Quality architectural photography is more than just snapping a bunch of pictures and handing the client a CD.  It is a multi-step process that, especially in low light  photography, results in a quality image. This applies to both interior and exterior photography.

Sun Angle
We never go to a site for an exterior daytime shoot without knowing the lighting ahead of time.  Photographing the front of a building with eastern exposure in the afternoon may  result in significant shade, which is not desirable. We use an online program called SunCalc, which uses Google Maps to plot the direction of sunlight on the subject at a specific time of day and day of year. This is not as critical in dusk and dawn photography, but can still have an impact.

Polarizing Filter
Don’t leave home without it.  In daytime photography, the polarizer minimizes glare, resulting in richer colors, especially in a blue sky.  In interior photography, it minimizes reflections on floors, countertops, etc.  Note that the polarizing filter only works on non-metallic surfaces.

Low Light Photography (dawn and dusk)

Shooting ‘Raw’
As discussed in another blog post, shooting raw images gives more control over the final image than shooting jpeg.  This is because the file is written to the memory card with little or no in-camera processing.  We do the processing later with special software.  This provides maximum flexibility.

Bracketing for HDRI
Because of the limited dynamic range of digital sensors, image quality falls off rapidly in areas of the image that are not exposed correctly.  Therefore just one exposure in low light situations will generally not yield a well exposed image. We capture three images of each scene, one exposed correctly for the overall scene, one under-exposed and one over-exposed.  This gives us more shadow detail and avoids severe over-exposure of bright areas, such as lights.  Because of the long exposures required and the fact that the three images must line up exactly, a tripod and remote release must be used. HDRI is also discussed in another blog post.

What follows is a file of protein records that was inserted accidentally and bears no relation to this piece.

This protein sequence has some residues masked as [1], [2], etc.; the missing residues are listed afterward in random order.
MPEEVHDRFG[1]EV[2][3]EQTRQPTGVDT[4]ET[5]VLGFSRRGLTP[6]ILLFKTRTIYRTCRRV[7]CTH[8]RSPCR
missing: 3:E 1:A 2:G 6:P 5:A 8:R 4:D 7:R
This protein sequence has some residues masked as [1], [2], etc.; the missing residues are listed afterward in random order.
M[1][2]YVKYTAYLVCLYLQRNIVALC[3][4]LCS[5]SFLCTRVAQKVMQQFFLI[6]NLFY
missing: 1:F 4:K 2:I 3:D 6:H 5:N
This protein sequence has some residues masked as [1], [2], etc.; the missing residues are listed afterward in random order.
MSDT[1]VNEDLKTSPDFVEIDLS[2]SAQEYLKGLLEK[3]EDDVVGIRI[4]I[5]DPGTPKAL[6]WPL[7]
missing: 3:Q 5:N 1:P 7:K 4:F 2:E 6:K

Raw Image Adjustment
The image files are brought into a program which  processes them in the same way the camera does when creating jpg files, but here we can have some control. The two most common adjustments made are exposure and white balance. Exposure correction generally does a better job when applied to the raw file than when using ‘lighten’ or ‘darken’ in Photoshop.  It should not have to be adjusted much, but the capability is there.

White balance is very important.  It is what makes incandescent lights look yellow and fluorescent lights look green.  The camera can be set to ‘Auto White Balance’, which tries to calculate how the scene should look, as long as we are shooting raw.  This is because the raw controls allow us to set the white balance to achieve the overall color balance we desire. We can make the scene ‘warmer’ or ‘cooler’ with the white balance adjustment.  When shooting HDRI, ie three images of each scene, it is important to set the white balance adjustment the same on each one.  Raw files provide many more adjustments, even lens distortion correction, if required.

HDRI Processing
Now it is time to merge the three images into one image with the HDRI software (or HDRI plugin in Photoshop).  The three images are selected and merged by the software.  There are many different adjustments in the HDRI processing software depending upon the desired ‘look’.  When satisfied with the image, the HDRI software will write a single file, which is merged from the original three.

Perspective Correction
Also discussed in another blog post, it is common, especially when using super wide angle lenses pointed up at a building, to have the building appear that it is falling onto itself.  This is not natural looking and is usually undesirable.  There are special lenses to correct this, but it is more common to correct it in Photoshop. There is some degredation of the image, but it is imperceptible.  This does force cropping of the final image, so we generally shoot wider than is necessary.

Final Crop
This determines the final composition of the scene.  The image is cropped to the desired composition and aspect ratio.

Additional Post Processing
The final step is to perform any other type of processing that is required, such as cutting out and editing a specific element, fixing blemishes, making light poles disappear, etc.

Conclusion
Of course, not every situation follows the above steps exactly.  Some may require more, some less.  But it is important to understand that quality architectural photography doesn’t happen by accident.  It is a result of thorough planning and execution, as well as the right knowledge and tools.